Sunday, January 12, 2014

NFL Dodges a Bullet in Head-Injury Lawsuit

      Frank Bruni apparently likes a good football game as much as the next guy, but the New York Times columnist was discomfited by the Indianapolis Colts’ come-from-behind victory over the Kansas City Chiefs in an early round in the National Football League (NFL) playoffs. Bruni was bothered not so much by the outcome as by the injuries to key Chiefs players that contributed to their loss.
      In all, the Chiefs lost three players to concussions during the game: running back Jamaal Charles, wide receiver Donny Avery, and star cornerback Brandon Flowers. Bruni related the scene in his column [Jan. 7] as Flowers lay motionless just off the sidelines after his head had whipped into another player’s legs. 
      Disturbingly for Bruni, the broadcaster treated the succession of injuries in football instead of human terms: “a momentum-buster,” he called it. “What clumsy but telling words,” Bruni wrote. “That's the National Football League for you. Broken bodies matter mostly in terms of a broken rhythm.”
      Professional football has been the United States’ most popular spectator sport since the 1960s. Tens of thousands of fans flock to mammoth stadiums around the country every Sunday, while millions of others watch in their living rooms or sports bars. The game is a money-maker for the league —
nearly $10 billion in annual revenue — and for the television networks that carry the game.
      The NFL has maintained its popularity despite increasing evidence over the past two decades of the serious and long-lasting injuries that the game inflicts on the young men who play it. “Football is hazardous to your health,” Dave Pear, a six-season defensive lineman (1976-1981), told me for my report for CQ Researcher in advance of Super Bowl XLIV (Jan. 29, 2010).
      Pear is paying for six years of pro football by living with constant pain from injuries to his neck and back. Many other retired players are suffering with worse: dementia brought on by concussive impacts sustained to their heads week after week. For a few, the pain and loss of mental capacity have proved so unbearable as to lead to suicide — for example, former All-Pro linebacker Junior Seau, who shot himself on Jan. 20, 2012. An autopsy showed that Seau suffered from brain disease – chronic traumatic encephalopathy (CTE), in medical terms.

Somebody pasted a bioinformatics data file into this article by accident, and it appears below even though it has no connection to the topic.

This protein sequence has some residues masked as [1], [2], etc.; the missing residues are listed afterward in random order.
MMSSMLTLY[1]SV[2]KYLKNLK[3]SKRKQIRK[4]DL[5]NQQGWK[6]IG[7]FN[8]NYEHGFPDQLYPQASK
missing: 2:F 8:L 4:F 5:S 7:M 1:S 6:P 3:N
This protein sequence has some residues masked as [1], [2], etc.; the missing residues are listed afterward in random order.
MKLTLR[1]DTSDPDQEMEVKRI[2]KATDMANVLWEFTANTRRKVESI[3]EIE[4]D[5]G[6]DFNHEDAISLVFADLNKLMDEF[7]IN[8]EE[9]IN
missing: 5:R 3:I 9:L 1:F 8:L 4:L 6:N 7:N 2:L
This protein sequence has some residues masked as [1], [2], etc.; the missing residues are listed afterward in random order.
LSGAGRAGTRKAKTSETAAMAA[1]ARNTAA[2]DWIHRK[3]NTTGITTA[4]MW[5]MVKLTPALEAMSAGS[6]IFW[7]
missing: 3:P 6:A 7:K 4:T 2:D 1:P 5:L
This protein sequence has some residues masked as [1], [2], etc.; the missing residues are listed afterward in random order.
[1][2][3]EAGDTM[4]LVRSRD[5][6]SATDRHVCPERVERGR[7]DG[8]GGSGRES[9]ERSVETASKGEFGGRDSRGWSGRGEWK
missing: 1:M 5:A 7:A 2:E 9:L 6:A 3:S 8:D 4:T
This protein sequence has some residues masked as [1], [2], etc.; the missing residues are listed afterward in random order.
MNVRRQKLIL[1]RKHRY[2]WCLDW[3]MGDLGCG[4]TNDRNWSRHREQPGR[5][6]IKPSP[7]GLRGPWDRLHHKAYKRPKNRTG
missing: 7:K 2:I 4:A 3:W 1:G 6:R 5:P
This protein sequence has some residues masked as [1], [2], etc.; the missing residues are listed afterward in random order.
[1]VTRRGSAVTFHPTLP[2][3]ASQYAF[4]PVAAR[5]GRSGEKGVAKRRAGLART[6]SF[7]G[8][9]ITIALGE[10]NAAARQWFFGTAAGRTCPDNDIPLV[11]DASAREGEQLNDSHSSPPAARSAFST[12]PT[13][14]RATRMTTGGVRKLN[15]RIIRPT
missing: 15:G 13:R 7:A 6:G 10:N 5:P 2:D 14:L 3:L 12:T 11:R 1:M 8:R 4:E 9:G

For years, the NFL game plan was to deny the connection, but the law finally threatened to catch up with the league. Two groups of retired players filed related class actions against the league in July 2011, seeking compensation for deaths and brain-related diseases they suffered from injuries sustained during their gridiron years. Two years later, attorneys for the plaintiffs reached a tentative settlement with the NFL, which was detailed in more than 350 pages of legal documents filed in federal court in Philadelphia last week [Jan. 6].
      At first glance, the league appears finally to be paying for what the game does to players. The settlement calls for $765 million in compensation for retired players, with maximum payments of up to $4 million for players who died from brain disease injuries and seven-figure compensation for players with dementia or Parkinson’s or Alzheimer’s disease.
      That seems like a lot of money, but on closer examination it is clear that the NFL will come out of this case with its finances intact and its reputation largely saved if the settlement is approved as expected. Compensation levels are reduced for older players:  a maximum of $580,000, for example, for a player diagnosed with severe dementia in his early 60s. (Details can be seen in the documents that are linked in a column by ESPN legal analyst Lester Munson: see Exhibit A.) And the compensation is paid out over a 20-year period. The present-day value of the compensation package — using conservative discounting — is around $500 million, a pittance for a $10 billion industry.
      Some of the retired players are balking at the amounts and could decide to opt out of the class action. If enough do so, the settlement might unravel. It seems more likely, however, that the settlement will stand. Judge Anita Brody, who has been eager for a settlement, is likely to approve the settlement following a fairness hearing. And retired players who qualify are likely to see the advantages of taking assured compensation now, with no need to prove causation, rather than taking their chances on protracted litigation in court.
      For NFL executives and owners, the settlement offers the chance to put this issue behind them. The lawsuit charges that the NFL failed to protect players from the chronic risks of head injuries and concealed those risks, but the settlement will end the case with no admission of liability or misconduct from the league. “The NFL will not be opening its books,” NPR’s Mike Pesca remarked on the PBS NewsHour (Jan. 10).
      The NFL has adopted a stricter protocol for head injuries, keeping players from returning to the field after concussions. But, as Bruni wrote, the league could do more to protect players: better equipment, better training, fewer games, and perhaps even weight limits for players. The occupational hazards appear, however, to be no deterrent to the steady flow of would-be recruits in the NFL draft each year and no great concern for the fans who watch and cheer with each body-crushing tackle every Sunday.

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